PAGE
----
Can Klay Thompson still make a splash on a Western Conference contender? Dallas is betting on it

When we think of Klay Thompson’s 13-year tenure with the Golden State Warriors — which came to an end on Monday when he agreed to a three-year, $50 million contract with the Dallas Mavericks as part of a three-team deal — we’ll think of the moments when he burned so white-hot that he threatened to reduce the entire gym to cinders. Like his NBA-record 37-point quarter against the Kings:

Or the time he scored 60 points in three quarters — on 11 dribbles — against the Pacers:

Or the NBA-record 14 3-pointers against the Bulls:

Or Game 6 of the 2016 Western Conference finals, when he made 11 3s and scored 41 points on the road in Oklahoma City to keep the Warriors’ season alive and forged the legend of Game 6 Klay:

Or Game 6 of the 2019 NBA Finals, when he had 30 points in 31 minutes in less than three quarters as Golden State tried to stave off elimination at the hands of the Toronto Raptors before landing hard after a fast-break dunk and foul by Danny Green, immediately grabbing his left knee, and needing help to get off the court and back toward the Warriors’ locker room … only to turn around, walk back onto the floor on what we’d later learn was a torn ACL, make his free throws and try to get back on defense before Steve Kerr took him out:

That night at Oracle wasn’t the end of the line for Thompson. But it was the beginning of his end as a Warrior.

Surgery to repair that torn left ACL cost Thompson the entire 2019-20 season. A ruptured Achilles tendon during a preseason workout cost him the entire 2020-21 campaign. He’d return midway through the 2021-22 season, after 941 days away, and would start all 22 playoff games as Golden State’s dynastic core made that remarkable run to the 2022 title. But while the magic returned in flashes — 54 in Atlanta, two 12-triple performances in a three-week span — it couldn’t sustain, the hot hand proving ever more elusive, that which once seemed effortless now looking ever more effortful.

Thompson shot 25% from the floor over the final four games of the Warriors’ loss to the Los Angeles Lakers in the second round of the 2023 playoffs, including 3 for 19 in Game 6, once his reputation-making crucible. He struggled to stay in front of opposing wings, having understandably but clearly lost multiple steps from his All-Defensive Team days, relegating him to spending more time this season defending power forwards than guards. (His most frequent defensive matchups, according to NBA Advanced Stats: Jalen Williams, Aaron Gordon, Harrison Barnes and Kevin Durant.)

SACRAMENTO, CALIFORNIA - APRIL 16: Golden State Warriors' Klay Thompson #11 looks up at the score in the third quarter of their NBA play-in tournament game against the Sacramento Kings at the Golden One Center in Sacramento, Calif., on Tuesday, April 16, 2024. (Jane Tyska/Digital First Media/East Bay Times via Getty Images)

He also struggled to stay above 40% from the field through the first half of a chaotic season in Golden State, leading Kerr to eventually (briefly) move the five-time All-Star, four-time champion and two-time All-NBA selection to the bench for the first time since his rookie season. Thompson watched as Brandin Podziemski — one of several perimeter players the Warriors drafted with an eye toward replacing Klay as Stephen Curry’s entrenched running buddy — took the floor for the opening tip. Then Thompson checked into the game at the 7:12 mark of the first quarter … and proceeded to score a season-high 35 points in 28 minutes.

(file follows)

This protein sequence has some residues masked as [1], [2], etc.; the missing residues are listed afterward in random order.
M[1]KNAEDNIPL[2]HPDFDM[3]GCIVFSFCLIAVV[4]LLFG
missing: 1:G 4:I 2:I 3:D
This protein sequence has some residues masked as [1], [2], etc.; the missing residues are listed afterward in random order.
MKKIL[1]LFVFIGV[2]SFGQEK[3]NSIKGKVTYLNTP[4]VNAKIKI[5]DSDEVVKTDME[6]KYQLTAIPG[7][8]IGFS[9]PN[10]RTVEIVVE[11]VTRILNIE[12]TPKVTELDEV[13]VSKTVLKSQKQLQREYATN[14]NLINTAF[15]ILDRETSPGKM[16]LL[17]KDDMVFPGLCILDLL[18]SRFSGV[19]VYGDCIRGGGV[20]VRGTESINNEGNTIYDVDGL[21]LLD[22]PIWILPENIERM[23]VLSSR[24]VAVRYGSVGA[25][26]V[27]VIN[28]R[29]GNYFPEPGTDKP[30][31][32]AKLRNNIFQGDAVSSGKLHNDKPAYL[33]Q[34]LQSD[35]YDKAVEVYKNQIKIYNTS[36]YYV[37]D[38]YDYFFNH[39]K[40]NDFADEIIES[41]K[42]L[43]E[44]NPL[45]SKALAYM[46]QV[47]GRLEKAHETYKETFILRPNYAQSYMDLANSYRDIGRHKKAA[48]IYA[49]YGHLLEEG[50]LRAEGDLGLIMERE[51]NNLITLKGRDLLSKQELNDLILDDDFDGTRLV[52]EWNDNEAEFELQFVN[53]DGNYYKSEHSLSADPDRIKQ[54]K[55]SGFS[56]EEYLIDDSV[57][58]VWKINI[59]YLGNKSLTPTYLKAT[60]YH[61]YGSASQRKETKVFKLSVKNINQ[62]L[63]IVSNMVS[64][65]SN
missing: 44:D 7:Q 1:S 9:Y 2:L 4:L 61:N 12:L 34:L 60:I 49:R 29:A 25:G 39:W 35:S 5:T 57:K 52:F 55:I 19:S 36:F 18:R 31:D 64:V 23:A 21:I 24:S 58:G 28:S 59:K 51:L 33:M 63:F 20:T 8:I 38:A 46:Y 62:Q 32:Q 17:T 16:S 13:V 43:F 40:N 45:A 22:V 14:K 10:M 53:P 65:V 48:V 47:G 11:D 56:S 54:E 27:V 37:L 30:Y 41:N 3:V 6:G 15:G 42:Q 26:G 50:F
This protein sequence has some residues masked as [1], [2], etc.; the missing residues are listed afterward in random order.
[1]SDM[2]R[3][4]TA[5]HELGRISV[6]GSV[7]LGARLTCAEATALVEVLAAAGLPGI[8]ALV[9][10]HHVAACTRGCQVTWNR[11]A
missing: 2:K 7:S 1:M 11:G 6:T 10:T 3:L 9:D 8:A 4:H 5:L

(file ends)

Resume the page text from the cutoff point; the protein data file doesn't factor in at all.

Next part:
Golden State caught a rhythm midway through the season, going 28-15 with the NBA’s fifth-best net rating after Draymond Green returned from his second suspension. But given both the strength of the Western Conference and the depth of the hole out of which they were trying to climb, the Warriors couldn’t escape the play-in tournament, where the longtime little brother Kings were ready to drum them out of the postseason, with Thompson — author of so many glorious games in massive moments — missing all 10 shots he took.

This is the way the world ends: not with a bang, but with a whimper. With a scoreless farewell and “close to no communication” for weeks. With a pair of second-round picks and a trade exception; with a promise to retire Thompson’s jersey … once he’s done wearing another team’s.

“You can do two things,” Thompson told reporters after his 35-point performance off the bench back in February. “You can pout, or you can go out there and respond.”

Thompson’s response to the frustrations he felt at both his inability to return to his old form and the Warriors’ seeming unwillingness to treat (and pay) him like the player he once was? Linking up with the defending Western Conference champions, who will pay the 34-year-old like the player he is — a deal that’ll start at about 11% of the salary cap — to be the player he is.

Which, to be clear, is someone who has made more 3-pointers than anybody but Steph over the last two seasons, and who still combines long-distance volume and accuracy at a level that 95% of the NBA can’t touch.

Thompson has shot 39% or better on above-the-break 3s in every season of his career, and 40% or better from the corners in all but his 2021-22 comeback campaign. He has finished first or second in the NBA in catch-and-shoot triples eight times in the last 11 seasons — including last year. Now, he’ll be spotting up while Luka Dončić (who tops the NBA in assists leading to 3-pointers over the last five seasons, according to PBP Stats) and Kyrie Irving (50th on that list) run pick-and-rolls, waiting to rain fire after they’ve collapsed the defense and kicked the ball back out.